Thursday, April 5, 2012

No. 791 – A Train of Angels

Performer: Joe Satriani
Songwriter: Joe Satriani
Original Release: Crystal Planet
Year: 1998
Definitive Version: None

I jumped on the Satchmo bandwagon in 1988 and jumped off in 1995. After making his rep as a guitar technician of almost bizarre proportions, he decided for whatever reason that he wanted to be Eric Clapton—not something to which you would want to aspire in 1995. In fact, Satriani even hired Clapton’s regular backing band and cut an album of bluesy pop-rock. It made one play on my CD player, never to be heard again.

So it was with some trepidation that I bought his next album in March 1998. But the signs were promising: It had the good Satrianiesque name: Crystal Planet. And the cover shot, of course, is him holding his funky axe with his head shaved, like he’s ready to mow everyone down with arpegios. Contrast that with the shot from 1995 where he had a dopey hat and guitar upside down in contemplative pose. No, Crystal Planet had the look of a return to his outer-space guitar roots.

And it was. I remember playing it on a Thursday in the Editorial Department at the Dispatch and liking it right away. And then this song came on, which could have been on Surfing with the Alien—high praise, in my opinion.

It was at about this time when I would cross another big item off my baseball to-do list: attend spring training. I suppose there were four things at the top: The Hall of Fame, the World Series, the All-Star Game and spring training. I had done the Hall twice and just knocked off the All-Star Game the previous summer.

Debbie had family in Fort Myers—a half-brother that she hadn’t seen in a while—and that made a spring training trip all but inevitable at some point. That some point was in 1998.

Fort Myers was a great base for a spring training excursion. You had (at the time) the Twins and Red Sox in town, and the Rangers were about a half-hour north in Port Charlotte. I planned out everything carefully: We’d do the Twins the first day, the Rangers the next and finish up with the Red Sox the day after that.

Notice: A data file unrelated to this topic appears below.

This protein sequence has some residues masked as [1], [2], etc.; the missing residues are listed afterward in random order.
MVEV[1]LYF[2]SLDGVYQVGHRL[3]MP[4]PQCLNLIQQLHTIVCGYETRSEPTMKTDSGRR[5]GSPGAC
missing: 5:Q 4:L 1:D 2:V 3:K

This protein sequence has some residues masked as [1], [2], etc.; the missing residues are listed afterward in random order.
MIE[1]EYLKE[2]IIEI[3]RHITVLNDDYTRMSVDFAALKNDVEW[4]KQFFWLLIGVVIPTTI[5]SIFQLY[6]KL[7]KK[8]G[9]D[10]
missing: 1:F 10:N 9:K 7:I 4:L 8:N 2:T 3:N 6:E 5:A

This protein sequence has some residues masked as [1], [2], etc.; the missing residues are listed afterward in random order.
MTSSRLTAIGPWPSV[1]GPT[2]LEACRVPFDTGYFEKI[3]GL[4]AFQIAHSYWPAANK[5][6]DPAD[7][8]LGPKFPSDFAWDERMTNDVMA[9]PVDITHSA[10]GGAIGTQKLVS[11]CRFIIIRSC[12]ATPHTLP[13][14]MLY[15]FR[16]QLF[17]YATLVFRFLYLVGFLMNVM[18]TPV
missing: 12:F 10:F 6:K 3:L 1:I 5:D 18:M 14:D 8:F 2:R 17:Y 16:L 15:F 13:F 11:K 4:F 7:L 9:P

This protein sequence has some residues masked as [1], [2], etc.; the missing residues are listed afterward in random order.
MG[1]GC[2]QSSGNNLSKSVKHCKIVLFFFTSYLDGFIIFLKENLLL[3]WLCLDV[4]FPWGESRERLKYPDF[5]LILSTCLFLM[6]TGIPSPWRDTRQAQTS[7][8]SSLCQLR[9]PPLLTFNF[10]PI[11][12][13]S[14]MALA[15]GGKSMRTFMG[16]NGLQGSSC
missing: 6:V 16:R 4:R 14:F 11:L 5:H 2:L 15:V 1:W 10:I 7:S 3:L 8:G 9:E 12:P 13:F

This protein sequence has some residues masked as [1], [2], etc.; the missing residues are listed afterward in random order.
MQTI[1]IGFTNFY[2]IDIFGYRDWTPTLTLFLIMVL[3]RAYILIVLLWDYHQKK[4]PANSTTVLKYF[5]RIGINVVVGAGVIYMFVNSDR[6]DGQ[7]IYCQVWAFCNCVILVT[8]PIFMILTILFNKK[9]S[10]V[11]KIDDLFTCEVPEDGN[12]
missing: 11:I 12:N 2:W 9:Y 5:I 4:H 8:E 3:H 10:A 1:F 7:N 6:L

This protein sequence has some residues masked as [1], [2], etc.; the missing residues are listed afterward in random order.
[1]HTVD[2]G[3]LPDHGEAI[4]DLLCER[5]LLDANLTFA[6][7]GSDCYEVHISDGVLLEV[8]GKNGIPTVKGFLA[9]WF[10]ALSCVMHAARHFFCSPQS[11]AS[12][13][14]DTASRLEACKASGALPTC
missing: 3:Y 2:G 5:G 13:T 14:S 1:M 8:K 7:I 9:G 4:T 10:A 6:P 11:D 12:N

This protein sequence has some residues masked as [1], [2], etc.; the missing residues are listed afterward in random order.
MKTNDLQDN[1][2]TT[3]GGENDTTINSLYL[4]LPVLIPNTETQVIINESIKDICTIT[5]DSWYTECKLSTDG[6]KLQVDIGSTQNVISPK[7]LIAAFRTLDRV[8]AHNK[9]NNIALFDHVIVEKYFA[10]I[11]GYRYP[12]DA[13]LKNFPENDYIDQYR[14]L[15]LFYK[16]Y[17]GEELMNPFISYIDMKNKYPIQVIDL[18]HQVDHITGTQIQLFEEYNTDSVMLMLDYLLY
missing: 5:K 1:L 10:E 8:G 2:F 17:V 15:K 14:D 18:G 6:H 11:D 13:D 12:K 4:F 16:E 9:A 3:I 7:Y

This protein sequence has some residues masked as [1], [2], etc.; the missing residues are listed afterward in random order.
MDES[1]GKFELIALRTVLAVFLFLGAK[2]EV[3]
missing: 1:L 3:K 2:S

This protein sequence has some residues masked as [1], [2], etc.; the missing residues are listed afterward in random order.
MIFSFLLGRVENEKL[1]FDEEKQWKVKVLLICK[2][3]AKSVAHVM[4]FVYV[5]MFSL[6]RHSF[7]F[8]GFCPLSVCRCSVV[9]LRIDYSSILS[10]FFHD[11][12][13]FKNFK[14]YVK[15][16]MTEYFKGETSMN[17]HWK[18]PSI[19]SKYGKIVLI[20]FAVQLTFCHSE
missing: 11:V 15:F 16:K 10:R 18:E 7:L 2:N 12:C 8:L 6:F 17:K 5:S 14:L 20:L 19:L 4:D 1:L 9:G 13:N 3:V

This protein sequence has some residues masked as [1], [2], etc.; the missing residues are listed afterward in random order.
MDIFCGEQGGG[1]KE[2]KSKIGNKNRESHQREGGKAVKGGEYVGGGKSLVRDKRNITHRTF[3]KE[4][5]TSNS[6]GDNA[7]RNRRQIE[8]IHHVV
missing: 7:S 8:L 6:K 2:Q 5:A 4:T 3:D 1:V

Oh yeah, and we’d fit in some visiting time with the family at some point. And, OK, we can go to the beach one day, too, I guess—if we have to … as long as it doesn’t interfere with any games. See? I can be amenable.

One thing I learned about spring training is that it’s mostly what everyone says it is: a chance to see the big leaguers up closer than at the regular ball park. But what I learned most, however, is that if you really want to see the players up close, you should go before the games get started in March. After exhibition games get going, it’s not a whole lot different from going to see any game—the big difference being the parks are much smaller and players come and go more willy-nilly.

At the first game—the Twins at Fort Myers vs. the Orioles—we were pretty removed from the action. The practice fields were closed, and the only player I saw the whole time was Paul Molitor taking some cuts in a batting cage. I was as close to him as I would be if I were watching him at the local batting cage, but he was working and left through another doorway away from the crowds. I’d have had more interaction with him at a card show.

The last game—the Red Sox against a team I’ve now forgotten—was a little better. I got Tim Wakefield’s autograph after the game, and it was about as uncomfortable thing as I’ve done at a baseball field. I was in a small group of autograph-seekers—some but not all kids—and he went out of his way to sign for everybody else first. He wasn’t rude or anything like that, but it was obvious he was making me wait. Finally, when there was literally no one else around, he signed for the creepy adult male holding the Red Sox pennant. At least I got to shake his hand.

But the best story took place in Port Charlotte at the Rangers game. It pretty much rescued the entire trip for me, and we’ll save that one for another time.

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